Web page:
Continuing with my "government role-modeling theme" from my last posts, I believe that taxing actions that are out of integrity with collective highest good is worthy of serious consideration. I believe this would help send a message that making personal freedom more important than collective highest good is no more okay than doing the opposite. I suppose you could call this an "out-of-integrity tax."
As part of an alternative to income tax, we might want to consider having a consumption tax on all products and services that promote individually risky behaviors and/or that contribute to collective damage.
‘Taxing’ things like property damage fascinates me because that kind of penalty starts to hold people financially accountable for their choices to violate other individuals or society in general. It could be called an Amends Tax or Retribution Tax or something like that. The assessment might have two parts to it: one part would be the cost of repairing the damage that was done and the other part could be a "self-indulgence surcharge." That surcharge could be earmarked to help fund programs designed to reduce similar behaviors or rehabilitate people (such as drug rehab for drug abusers) or the environment (such as with polluters of all kinds from industrial polluters to people who toss their cigarette butts on the ground).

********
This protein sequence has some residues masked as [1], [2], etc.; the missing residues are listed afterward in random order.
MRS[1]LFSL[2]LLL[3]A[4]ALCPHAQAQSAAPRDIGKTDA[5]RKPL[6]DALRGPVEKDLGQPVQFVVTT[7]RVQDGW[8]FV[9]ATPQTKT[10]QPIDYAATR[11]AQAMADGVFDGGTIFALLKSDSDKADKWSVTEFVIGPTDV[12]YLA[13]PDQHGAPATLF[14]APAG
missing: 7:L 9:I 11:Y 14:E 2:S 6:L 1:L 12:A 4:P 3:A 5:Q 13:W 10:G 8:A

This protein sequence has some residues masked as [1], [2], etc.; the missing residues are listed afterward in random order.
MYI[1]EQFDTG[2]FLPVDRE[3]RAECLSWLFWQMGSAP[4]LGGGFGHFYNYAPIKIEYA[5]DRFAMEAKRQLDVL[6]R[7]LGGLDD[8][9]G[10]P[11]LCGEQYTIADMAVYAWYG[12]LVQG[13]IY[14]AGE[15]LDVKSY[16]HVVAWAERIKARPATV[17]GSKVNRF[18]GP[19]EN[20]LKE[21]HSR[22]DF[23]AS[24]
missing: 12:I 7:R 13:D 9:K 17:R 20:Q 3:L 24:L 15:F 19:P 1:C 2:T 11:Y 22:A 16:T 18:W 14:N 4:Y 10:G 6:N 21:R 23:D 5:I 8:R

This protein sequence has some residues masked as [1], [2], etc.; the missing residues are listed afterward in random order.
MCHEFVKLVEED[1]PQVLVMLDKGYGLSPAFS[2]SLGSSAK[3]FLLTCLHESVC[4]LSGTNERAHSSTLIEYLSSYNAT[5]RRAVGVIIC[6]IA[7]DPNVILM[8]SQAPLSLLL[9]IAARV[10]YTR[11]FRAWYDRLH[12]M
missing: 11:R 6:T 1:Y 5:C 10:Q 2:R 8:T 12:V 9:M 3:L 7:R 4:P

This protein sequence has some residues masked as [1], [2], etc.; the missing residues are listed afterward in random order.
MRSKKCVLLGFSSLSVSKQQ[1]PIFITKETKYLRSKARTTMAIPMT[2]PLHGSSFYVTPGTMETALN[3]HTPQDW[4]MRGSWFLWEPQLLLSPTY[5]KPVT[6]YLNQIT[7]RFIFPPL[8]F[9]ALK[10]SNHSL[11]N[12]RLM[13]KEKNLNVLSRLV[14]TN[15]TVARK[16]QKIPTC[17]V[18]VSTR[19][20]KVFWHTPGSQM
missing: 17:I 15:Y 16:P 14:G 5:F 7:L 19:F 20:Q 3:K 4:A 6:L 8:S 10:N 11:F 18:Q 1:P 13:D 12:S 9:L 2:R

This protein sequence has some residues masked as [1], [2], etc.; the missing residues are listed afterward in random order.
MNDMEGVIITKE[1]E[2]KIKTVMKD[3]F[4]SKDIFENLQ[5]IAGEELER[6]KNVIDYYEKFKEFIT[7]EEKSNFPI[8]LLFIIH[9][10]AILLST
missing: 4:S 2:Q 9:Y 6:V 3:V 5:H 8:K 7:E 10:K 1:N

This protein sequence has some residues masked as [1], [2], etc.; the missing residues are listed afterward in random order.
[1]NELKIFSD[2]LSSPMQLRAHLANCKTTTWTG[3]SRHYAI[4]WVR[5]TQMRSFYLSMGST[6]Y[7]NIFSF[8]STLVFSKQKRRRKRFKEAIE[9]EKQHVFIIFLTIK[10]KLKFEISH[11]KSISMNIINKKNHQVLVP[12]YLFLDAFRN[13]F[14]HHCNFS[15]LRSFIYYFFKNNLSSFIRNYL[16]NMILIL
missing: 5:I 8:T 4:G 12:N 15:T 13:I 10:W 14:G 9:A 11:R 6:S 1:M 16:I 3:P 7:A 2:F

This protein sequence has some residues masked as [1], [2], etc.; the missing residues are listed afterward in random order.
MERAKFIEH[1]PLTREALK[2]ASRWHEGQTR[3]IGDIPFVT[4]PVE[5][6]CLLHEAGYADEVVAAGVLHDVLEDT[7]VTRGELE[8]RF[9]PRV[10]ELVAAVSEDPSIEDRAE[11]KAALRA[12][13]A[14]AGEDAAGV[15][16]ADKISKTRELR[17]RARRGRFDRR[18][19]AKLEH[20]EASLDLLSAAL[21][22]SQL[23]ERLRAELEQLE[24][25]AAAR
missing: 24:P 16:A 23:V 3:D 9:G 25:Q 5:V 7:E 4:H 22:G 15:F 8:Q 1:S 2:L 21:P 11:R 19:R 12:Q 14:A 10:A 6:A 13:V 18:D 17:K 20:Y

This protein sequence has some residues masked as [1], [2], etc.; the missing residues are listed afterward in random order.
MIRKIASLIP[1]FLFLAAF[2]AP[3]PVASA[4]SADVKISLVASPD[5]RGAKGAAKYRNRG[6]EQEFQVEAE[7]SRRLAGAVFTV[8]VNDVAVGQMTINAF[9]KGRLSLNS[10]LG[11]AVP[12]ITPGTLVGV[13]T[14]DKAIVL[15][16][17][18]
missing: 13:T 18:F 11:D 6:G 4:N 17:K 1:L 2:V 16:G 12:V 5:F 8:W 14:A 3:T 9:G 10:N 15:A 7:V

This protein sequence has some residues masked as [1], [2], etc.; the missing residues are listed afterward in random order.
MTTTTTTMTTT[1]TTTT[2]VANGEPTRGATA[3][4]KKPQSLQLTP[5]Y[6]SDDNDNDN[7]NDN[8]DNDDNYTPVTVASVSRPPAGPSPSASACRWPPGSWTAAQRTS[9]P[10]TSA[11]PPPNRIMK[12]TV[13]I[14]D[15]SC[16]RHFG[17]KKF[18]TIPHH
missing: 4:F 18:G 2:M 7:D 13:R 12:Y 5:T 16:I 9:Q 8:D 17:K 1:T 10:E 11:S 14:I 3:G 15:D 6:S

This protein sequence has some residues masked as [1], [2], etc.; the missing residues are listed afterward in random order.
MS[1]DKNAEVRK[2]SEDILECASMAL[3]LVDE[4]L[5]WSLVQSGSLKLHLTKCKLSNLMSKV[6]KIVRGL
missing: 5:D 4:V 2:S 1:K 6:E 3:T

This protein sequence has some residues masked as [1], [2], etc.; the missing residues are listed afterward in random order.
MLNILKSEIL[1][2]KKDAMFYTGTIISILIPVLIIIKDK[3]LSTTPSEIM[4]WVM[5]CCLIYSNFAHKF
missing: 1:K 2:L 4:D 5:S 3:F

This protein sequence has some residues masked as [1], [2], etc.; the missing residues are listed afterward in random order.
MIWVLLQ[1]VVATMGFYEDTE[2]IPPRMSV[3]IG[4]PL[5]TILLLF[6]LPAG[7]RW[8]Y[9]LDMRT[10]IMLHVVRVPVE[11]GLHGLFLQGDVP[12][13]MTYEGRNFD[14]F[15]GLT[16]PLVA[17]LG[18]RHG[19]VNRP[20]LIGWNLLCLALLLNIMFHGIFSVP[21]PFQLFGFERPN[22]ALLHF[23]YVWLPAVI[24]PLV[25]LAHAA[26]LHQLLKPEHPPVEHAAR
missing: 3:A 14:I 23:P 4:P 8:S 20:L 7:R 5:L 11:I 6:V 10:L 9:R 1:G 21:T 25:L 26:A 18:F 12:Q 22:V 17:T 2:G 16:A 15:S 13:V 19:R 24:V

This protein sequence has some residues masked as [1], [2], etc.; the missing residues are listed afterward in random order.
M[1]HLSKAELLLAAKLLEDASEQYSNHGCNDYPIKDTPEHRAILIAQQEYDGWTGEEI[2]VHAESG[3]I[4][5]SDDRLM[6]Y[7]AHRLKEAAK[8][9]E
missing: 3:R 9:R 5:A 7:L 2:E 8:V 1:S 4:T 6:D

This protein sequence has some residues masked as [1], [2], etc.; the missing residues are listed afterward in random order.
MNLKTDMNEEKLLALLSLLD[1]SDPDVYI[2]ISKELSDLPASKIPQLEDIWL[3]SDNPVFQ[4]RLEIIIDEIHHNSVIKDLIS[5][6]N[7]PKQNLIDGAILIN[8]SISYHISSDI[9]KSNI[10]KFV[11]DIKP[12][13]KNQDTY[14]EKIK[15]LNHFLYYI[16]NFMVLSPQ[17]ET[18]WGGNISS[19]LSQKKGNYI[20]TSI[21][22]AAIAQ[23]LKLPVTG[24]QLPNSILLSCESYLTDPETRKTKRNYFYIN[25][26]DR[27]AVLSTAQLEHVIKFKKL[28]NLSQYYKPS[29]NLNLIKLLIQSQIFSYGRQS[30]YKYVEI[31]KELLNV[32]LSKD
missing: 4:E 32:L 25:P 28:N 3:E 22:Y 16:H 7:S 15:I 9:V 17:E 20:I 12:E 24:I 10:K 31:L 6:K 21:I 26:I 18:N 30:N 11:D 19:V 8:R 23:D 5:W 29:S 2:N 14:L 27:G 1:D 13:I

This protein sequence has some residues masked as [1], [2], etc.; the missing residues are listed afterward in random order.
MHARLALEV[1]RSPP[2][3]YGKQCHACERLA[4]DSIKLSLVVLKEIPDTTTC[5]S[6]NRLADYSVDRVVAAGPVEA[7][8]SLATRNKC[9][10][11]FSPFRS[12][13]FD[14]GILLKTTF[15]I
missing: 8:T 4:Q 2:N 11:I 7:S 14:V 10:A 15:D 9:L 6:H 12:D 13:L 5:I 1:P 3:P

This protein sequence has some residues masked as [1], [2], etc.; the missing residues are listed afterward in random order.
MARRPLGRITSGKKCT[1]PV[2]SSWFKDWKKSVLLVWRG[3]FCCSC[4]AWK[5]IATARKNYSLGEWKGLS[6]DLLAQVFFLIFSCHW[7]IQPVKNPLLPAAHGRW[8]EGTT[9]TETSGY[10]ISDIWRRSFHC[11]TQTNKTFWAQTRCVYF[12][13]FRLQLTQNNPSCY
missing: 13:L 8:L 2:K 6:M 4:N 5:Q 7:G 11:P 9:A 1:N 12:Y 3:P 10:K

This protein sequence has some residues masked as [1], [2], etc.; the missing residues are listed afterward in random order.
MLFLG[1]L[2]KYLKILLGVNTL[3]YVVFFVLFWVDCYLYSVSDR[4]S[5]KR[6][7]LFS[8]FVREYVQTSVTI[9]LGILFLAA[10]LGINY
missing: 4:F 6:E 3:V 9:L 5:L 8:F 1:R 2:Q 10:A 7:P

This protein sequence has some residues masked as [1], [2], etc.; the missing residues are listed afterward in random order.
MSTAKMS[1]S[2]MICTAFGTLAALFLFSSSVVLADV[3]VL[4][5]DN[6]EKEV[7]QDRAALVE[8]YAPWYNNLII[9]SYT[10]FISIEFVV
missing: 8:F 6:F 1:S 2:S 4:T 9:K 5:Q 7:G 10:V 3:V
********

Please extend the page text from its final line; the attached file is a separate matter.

The Amends Tax could be used to cover the projected repair costs. The Self-Indulgence Surcharge could be used to used for preventive education. Speaking of education in this context, It would be wise to develop educational programs to help consumers understand the full implications and costs of their choices. I would propose the equivalent of traffic school for those who fall into this category. Our broken educational system has really dropped the ball on this one. Let’s call it for the moment, "Costly Behavior School." These kinds of programs would be mandatory for those assessed the Amends Tax and or Self-Indulgence Surcharge to attend and could contribute to the greatly enhanced level of personal and collective responsibilty and freedom that this planet so desperately needs. Put another way, this could help upgade our integrity.
Want to bring companies into compliance with true and legitimate environmental considerations? The dicey part here is that we have yet as a society to discern the intersection between environmental protection and human needs. We remain far too polarized in this regard, with business terrorists who are at the extreme end of the greed spectrum being as nutty as environmental terrorists at the equal but opposite end of the spectrum who stand in the way of business more out of hatred of capitalism than because the environment is truly in jeopardy in some of the ways they would like to claim it is.
That said, another income tax alternative is to either assess a hefty tax surcharge on true environmental offenders and/or significantly reduce the amount of corporate tax a corporation pays if they are green-friendly. I would propose a combination of giving corporations tax breaks for doing the right thing and assesssing them a surcharge for being more interested in being self-serving than in balancing that with what serves collective highest good. Those who fall more in the middle would simply pay a normal corporate tax rate. This kind of two-pronged approach role-models right balance balance between personal freedom and collective highest good.
Now, that would be integrity in action!